Anti-corruption enforcement is bulking up. Already the acknowledged leader in global enforcement, the Department of Justice unit that prosecutes Foreign Corrupt Practices Act cases will soon grow "substantially," according to the lawyer who runs it.
Mark Mendelsohn, deputy chief of the fraud section's criminal division, said his section "may grow as much as 50 percent in size in the next year or two." At the same time, he added, he expects companies to play an increasingly aggressive role in thwarting corruption.
"Companies -- individually and collectively and in collaboration with countries -- need to adopt stricter standards," Mendelsohn told a gathering of compliance professionals Wednesday morning at the Global Ethics Summit 2010 in New York City.
Companies will soon have help on that front. The Organisation for Economic Co-operation and Development (OECD) will be publishing best practices guidelines that, unlike those promulgated by the U.S. Sentencing Commission, are specifically tailored to these kinds of cases, and will arrive with the endorsement of the U.S. government, Mendelsohn said.
Yet, at least some of these developments are likely to land after Mendelsohn, who has been a federal prosecutor for nearly 12 years, is gone. He referred obliquely to his pending departure, which Corporate Counsel sister publication The National Law Journal reported in October. He did not say when he expected to leave.
Mendelsohn began the morning reviewing recent enforcement trends. The big one was the jump in the prosecution of individuals, he told the conference, which was sponsored by the Ethisphere Institute and Dow Jones. The number last year was 44 -- up from nine in 2008, 10 in 2007, and six in 2006. When the Justice Department goes after corruption, it isn't myopically focused only on FCPA violations. It's used money laundering, wire fraud and antitrust laws, among others, Mendelsohn noted. "They're all tools to be used against corruption."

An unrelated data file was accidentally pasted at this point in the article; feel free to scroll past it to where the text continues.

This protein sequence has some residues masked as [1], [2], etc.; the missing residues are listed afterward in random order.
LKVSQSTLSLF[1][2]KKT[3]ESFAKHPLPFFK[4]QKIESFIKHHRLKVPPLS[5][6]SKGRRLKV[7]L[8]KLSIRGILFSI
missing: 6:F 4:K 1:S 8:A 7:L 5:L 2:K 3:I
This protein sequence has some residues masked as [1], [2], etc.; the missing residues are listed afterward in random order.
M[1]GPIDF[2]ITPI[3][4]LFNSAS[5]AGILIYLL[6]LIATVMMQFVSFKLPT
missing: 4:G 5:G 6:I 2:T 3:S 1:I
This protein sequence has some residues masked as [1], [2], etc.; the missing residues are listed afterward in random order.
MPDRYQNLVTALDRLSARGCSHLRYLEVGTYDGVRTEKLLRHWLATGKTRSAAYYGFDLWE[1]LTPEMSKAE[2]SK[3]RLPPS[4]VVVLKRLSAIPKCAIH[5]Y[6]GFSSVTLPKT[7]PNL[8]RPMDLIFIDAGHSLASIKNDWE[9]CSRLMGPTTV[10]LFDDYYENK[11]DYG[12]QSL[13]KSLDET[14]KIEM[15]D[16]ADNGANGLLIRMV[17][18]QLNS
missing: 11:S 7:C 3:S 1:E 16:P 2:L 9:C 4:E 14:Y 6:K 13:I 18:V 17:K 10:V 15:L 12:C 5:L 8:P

He also spoke of increased cooperation with other countries.
"I don't want to overstate this," he said. "I think the progress is modest and mixed. But there have been pockets." He called the collaboration between U.S. and German authorities in the case against Siemens "the high water mark."
He sounded positive about a bribery bill in the U.K. that is widely expected to become law in the coming months. But he reserved his strongest language for the importance of this work to the United States. It even has an impact on the war effort, he observed.
"Corruption is a national security issue," he said, "and an impediment to stability in places like Iraq and Afghanistan."